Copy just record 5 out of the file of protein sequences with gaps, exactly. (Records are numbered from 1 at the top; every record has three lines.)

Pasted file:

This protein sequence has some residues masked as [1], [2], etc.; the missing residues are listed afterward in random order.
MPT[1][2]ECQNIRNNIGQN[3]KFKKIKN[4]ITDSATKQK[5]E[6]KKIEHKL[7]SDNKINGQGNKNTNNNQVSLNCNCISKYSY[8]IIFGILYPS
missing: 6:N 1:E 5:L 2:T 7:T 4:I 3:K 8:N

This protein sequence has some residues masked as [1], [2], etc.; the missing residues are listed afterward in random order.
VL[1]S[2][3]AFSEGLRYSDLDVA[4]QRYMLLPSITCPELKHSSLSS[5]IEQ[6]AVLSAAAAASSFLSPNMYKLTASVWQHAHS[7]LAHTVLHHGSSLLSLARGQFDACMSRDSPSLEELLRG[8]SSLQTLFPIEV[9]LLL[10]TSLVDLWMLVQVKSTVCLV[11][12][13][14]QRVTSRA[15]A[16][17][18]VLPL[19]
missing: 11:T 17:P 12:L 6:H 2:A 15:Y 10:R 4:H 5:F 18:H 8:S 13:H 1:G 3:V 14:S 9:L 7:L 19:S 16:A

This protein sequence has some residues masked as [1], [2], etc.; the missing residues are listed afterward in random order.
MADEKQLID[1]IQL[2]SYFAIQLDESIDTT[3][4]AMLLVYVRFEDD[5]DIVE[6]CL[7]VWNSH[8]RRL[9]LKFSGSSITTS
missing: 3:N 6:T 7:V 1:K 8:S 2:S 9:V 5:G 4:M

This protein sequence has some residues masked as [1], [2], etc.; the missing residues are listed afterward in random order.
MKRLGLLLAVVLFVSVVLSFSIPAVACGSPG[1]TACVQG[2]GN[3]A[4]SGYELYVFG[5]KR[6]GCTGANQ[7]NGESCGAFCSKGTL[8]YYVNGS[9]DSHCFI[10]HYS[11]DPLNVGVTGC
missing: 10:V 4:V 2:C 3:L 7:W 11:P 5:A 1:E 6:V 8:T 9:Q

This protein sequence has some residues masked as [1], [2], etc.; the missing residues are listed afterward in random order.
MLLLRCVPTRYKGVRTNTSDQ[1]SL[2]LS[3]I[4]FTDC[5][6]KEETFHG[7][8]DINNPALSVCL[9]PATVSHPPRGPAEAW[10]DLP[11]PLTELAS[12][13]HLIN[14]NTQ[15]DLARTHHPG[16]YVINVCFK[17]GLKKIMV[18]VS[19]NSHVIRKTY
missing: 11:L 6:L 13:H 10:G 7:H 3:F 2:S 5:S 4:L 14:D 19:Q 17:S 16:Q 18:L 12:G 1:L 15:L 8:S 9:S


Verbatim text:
This protein sequence has some residues masked as [1], [2], etc.; the missing residues are listed afterward in random order.
MLLLRCVPTRYKGVRTNTSDQ[1]SL[2]LS[3]I[4]FTDC[5][6]KEETFHG[7][8]DINNPALSVCL[9]PATVSHPPRGPAEAW[10]DLP[11]PLTELAS[12][13]HLIN[14]NTQ[15]DLARTHHPG[16]YVINVCFK[17]GLKKIMV[18]VS[19]NSHVIRKTY
missing: 11:L 6:L 13:H 10:G 7:H 3:F 2:S 5:S 4:L 14:D 19:Q 17:S 16:Q 18:L 12:G 1:L 15:L 8:S 9:S